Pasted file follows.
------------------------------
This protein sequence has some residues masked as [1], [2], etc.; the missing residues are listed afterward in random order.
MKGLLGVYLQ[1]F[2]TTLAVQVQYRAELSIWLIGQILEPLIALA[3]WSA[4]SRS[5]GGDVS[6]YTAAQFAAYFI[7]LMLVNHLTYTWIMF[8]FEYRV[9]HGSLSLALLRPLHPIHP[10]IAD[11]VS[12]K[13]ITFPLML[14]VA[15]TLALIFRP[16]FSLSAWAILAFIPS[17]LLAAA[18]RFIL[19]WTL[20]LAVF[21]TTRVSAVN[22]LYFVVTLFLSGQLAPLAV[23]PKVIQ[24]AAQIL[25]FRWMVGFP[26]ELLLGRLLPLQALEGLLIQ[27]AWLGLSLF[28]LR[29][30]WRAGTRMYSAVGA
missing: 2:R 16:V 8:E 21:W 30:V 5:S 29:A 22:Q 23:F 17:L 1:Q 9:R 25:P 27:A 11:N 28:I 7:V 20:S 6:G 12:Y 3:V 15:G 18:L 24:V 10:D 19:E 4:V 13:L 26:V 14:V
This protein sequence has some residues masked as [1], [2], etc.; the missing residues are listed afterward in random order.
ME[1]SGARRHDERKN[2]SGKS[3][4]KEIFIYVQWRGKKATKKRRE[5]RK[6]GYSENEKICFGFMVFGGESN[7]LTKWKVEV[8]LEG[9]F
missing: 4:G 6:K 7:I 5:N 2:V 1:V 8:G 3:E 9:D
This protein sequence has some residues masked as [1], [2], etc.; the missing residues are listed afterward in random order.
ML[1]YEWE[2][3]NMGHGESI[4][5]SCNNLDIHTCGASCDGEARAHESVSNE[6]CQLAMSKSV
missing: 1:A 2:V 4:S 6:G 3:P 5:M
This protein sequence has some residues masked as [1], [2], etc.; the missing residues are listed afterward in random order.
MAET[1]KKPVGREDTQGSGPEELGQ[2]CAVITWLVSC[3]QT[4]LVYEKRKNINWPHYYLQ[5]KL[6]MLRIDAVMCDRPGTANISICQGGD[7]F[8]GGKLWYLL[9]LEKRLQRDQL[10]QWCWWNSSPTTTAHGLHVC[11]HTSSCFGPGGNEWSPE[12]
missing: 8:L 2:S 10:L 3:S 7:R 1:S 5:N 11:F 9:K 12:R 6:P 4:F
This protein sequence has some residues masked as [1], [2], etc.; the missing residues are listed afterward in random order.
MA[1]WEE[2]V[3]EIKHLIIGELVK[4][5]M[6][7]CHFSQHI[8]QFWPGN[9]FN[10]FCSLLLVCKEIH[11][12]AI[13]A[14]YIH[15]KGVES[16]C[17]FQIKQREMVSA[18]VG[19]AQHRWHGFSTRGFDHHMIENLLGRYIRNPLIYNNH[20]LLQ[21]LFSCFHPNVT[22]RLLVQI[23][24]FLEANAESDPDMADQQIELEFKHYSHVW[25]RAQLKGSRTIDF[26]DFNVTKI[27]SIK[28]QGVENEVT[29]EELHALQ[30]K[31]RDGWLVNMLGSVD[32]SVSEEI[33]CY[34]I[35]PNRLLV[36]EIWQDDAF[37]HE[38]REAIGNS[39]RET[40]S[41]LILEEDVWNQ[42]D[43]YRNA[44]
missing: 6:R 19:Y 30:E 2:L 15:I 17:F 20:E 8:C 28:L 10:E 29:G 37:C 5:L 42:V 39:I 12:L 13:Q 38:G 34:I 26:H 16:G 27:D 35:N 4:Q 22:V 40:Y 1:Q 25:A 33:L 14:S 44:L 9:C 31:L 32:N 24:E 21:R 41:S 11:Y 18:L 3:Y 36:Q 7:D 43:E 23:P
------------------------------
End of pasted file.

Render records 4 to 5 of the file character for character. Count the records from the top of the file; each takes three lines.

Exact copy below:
This protein sequence has some residues masked as [1], [2], etc.; the missing residues are listed afterward in random order.
MAET[1]KKPVGREDTQGSGPEELGQ[2]CAVITWLVSC[3]QT[4]LVYEKRKNINWPHYYLQ[5]KL[6]MLRIDAVMCDRPGTANISICQGGD[7]F[8]GGKLWYLL[9]LEKRLQRDQL[10]QWCWWNSSPTTTAHGLHVC[11]HTSSCFGPGGNEWSPE[12]
missing: 8:L 2:S 10:L 3:S 7:R 1:S 5:N 11:F 9:K 12:R 6:P 4:F
This protein sequence has some residues masked as [1], [2], etc.; the missing residues are listed afterward in random order.
MA[1]WEE[2]V[3]EIKHLIIGELVK[4][5]M[6][7]CHFSQHI[8]QFWPGN[9]FN[10]FCSLLLVCKEIH[11][12]AI[13]A[14]YIH[15]KGVES[16]C[17]FQIKQREMVSA[18]VG[19]AQHRWHGFSTRGFDHHMIENLLGRYIRNPLIYNNH[20]LLQ[21]LFSCFHPNVT[22]RLLVQI[23][24]FLEANAESDPDMADQQIELEFKHYSHVW[25]RAQLKGSRTIDF[26]DFNVTKI[27]SIK[28]QGVENEVT[29]EELHALQ[30]K[31]RDGWLVNMLGSVD[32]SVSEEI[33]CY[34]I[35]PNRLLV[36]EIWQDDAF[37]HE[38]REAIGNS[39]RET[40]S[41]LILEEDVWNQ[42]D[43]YRNA[44]
missing: 6:R 19:Y 30:E 2:L 15:I 17:F 20:E 8:C 28:L 10:E 29:G 37:C 5:L 42:V 39:I 12:L 13:Q 38:G 34:I 26:H 16:G 27:D 35:N 4:Q 22:V 40:Y 1:Q 25:A 33:L 14:S 44:L 9:C 31:L 32:N 24:E 21:R 41:S 11:Y 18:L 3:Y 36:Q 7:D 43:E 23:P